Subsequently, on March 28, 2003, Asia Traders filed a Motion to Admit Amended Petition, this time seeking to implead Cabever as respondent. In a sudden change of mind from its previous stand, Asia Traders now claims that Cabever is an indispensable party. It, however, insists that its failure to implead Cabever is a mere technical defect which can be cured at any stage of the proceedings.

In turn, Cabever filed on May 22, 2003 a motion to be dropped as respondent from the petition. Asia Traders filed an opposition to this motion on June 5, 2003.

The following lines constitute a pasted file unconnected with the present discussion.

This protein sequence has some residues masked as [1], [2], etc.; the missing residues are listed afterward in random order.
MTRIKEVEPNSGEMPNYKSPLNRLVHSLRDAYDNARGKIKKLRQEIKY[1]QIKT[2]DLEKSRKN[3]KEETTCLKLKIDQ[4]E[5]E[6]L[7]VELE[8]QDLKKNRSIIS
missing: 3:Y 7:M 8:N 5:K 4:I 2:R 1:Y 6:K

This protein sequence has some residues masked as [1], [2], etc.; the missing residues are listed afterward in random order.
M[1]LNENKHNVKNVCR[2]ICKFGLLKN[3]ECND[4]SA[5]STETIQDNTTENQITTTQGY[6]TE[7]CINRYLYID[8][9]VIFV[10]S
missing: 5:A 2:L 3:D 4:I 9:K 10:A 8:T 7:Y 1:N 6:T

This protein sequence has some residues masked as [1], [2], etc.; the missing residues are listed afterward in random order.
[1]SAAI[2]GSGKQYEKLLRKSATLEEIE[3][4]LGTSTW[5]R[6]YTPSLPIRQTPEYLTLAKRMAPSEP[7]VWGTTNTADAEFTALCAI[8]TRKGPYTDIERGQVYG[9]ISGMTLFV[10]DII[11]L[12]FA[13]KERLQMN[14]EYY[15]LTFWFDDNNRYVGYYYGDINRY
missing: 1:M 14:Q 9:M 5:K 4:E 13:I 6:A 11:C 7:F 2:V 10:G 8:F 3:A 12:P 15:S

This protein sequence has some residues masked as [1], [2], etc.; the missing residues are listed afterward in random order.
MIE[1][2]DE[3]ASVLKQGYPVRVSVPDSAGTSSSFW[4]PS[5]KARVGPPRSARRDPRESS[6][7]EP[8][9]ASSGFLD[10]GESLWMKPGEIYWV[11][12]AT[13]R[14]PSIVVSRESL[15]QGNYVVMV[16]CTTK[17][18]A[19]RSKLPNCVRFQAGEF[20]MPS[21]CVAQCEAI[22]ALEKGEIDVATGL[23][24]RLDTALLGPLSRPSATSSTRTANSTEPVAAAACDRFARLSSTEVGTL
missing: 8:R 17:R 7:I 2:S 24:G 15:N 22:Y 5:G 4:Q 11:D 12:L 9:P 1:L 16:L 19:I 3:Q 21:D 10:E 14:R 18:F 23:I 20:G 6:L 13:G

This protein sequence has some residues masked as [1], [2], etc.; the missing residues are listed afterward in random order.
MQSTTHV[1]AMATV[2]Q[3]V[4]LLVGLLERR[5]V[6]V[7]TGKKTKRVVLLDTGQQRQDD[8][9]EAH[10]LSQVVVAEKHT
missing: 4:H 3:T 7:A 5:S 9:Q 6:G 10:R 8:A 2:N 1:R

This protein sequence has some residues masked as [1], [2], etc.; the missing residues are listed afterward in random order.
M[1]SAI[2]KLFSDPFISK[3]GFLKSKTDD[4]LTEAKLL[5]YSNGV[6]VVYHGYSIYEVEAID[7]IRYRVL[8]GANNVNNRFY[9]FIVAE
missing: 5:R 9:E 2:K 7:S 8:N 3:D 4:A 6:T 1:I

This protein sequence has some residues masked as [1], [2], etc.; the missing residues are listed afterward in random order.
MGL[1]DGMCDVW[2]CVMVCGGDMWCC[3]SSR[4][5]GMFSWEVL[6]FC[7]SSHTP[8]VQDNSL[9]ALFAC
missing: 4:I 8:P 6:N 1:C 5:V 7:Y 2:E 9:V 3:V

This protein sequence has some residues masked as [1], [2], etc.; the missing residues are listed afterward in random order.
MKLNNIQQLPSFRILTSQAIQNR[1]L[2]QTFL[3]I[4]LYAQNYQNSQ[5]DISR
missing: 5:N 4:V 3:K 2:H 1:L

The Court will first dispose of the issue of whether or not the present petition should be dismissed for its formal defects.

A look at the petition’s title bears out that indeed only the Court of Appeals was impleaded as respondent. Also, in the portion of the petition under the heading “THE PARTIES,” Asia Traders identified the Court of Appeals as the only respondent in the case. Section 4 (a) of Rule 45 of the Rules of Court requires the petition to state the full names of the appealing party as the petitioner and the adverse party as the respondent, without impleading the lower courts or judges thereof either as petitioners or respondents. Clearly, the petition is seen to suffer from two defects, for not only did it fail to implead the adverse party, it erroneously made the appellate court a party thereto.